the Limekiln

 

The Limekiln was built between 1930 and 1935 by about 800 people. Its name comes from a limekiln which was used until 1939 near the fortress. During the war, it was a codename: A4. It is one of the 108 fortresses of the Maginot Line, a defense line which is about 750 km (500 miles) long.

The soldiers belonging to the fortresses troops (in French, R.I.F, Régiments d’Infanterie de Forteresse) were mobilized several times, when Hitler annex Austria, for example. At the end of August 1939, those soldiers where mobilized one last time in order to protect their country from the German invasion. During the “Phoney War”, the soldiers organized their life in the fortress. They set up a grocery store in the Well’s room. The neighbor village Lembach was empty, because its inhabitants were evacuated to the Haute-Vienne, to Droux. The soldiers therefore searched to what the people didn’t take with them, including animals and alcohol…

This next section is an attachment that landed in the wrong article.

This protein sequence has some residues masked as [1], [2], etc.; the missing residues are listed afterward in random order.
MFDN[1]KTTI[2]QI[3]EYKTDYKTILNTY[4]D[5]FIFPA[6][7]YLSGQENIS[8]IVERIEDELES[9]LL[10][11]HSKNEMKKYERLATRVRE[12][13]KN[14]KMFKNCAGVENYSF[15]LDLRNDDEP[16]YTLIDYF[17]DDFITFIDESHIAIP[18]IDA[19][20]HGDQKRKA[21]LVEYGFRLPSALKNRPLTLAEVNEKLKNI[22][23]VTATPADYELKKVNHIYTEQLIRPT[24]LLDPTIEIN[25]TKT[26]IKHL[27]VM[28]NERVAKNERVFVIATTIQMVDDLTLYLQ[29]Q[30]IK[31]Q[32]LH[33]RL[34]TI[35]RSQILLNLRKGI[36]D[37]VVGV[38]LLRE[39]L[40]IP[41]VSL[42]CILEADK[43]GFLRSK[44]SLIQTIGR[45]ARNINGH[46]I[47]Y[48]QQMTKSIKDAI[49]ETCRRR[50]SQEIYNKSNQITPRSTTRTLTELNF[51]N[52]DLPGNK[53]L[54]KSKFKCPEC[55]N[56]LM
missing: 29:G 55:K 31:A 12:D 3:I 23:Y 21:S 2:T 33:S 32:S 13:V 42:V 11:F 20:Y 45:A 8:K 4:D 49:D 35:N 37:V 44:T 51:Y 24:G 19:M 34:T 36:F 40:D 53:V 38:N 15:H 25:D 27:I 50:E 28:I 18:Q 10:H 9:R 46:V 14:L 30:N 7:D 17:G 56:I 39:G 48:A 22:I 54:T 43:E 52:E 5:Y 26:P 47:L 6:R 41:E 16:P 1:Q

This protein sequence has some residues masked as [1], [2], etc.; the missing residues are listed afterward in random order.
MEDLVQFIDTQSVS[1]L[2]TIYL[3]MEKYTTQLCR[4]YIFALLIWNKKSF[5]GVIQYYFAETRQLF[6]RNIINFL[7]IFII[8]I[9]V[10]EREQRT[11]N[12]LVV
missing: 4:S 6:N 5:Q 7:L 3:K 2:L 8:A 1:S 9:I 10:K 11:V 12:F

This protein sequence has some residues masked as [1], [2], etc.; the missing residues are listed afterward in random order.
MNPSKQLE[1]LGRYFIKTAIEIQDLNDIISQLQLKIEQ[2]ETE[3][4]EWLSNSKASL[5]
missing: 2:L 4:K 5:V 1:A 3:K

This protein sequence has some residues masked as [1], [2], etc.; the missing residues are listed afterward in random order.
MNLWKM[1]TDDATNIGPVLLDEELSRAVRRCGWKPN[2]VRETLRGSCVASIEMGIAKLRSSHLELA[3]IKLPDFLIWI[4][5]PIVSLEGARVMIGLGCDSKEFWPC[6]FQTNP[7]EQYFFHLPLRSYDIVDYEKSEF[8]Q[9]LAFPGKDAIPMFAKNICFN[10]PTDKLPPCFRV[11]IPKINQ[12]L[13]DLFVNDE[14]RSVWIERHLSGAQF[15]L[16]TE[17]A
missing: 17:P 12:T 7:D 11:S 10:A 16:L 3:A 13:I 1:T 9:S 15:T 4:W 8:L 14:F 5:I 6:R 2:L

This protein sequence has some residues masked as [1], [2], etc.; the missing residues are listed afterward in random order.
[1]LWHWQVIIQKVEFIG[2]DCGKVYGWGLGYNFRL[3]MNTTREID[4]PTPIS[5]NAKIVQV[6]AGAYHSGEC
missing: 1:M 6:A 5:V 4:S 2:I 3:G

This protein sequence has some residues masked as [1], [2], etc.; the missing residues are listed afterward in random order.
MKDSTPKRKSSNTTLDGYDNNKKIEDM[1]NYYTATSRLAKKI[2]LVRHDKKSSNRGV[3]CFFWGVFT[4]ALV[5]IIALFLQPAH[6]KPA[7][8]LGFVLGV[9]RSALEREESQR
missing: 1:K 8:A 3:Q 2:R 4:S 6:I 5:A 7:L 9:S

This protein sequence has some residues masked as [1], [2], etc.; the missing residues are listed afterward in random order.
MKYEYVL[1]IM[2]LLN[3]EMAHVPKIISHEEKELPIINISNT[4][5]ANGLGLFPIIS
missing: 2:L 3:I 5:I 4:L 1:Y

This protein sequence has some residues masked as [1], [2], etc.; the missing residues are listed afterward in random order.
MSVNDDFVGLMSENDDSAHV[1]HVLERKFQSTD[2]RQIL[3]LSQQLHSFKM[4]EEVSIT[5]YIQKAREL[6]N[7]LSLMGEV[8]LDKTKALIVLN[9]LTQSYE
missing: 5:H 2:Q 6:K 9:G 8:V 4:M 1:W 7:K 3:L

They stood into the fortress until the July 1st 1940, the day when the french commandment forced them to surrender, which they did after having fought especially in May and June 1940. Actually, the Maginot Line was given to Hitler.

The Limekiln is a middle-size fortress, covering an area of 26 hectares, containing 6 combat units (including 3 artillery units) and 4,5 km (about 3 miles) corridors. There were about 600 soldiers in it. 240 were men of the artillery, 180 of the infantry, while the rest of the team was part of the combat engineering. The commander was the Commanding Officer Louis Exbrayat, and there were 24 officiers.

Click hier to download the fortress’ Powerpoint presentation (by Pierre “Pete” Richert)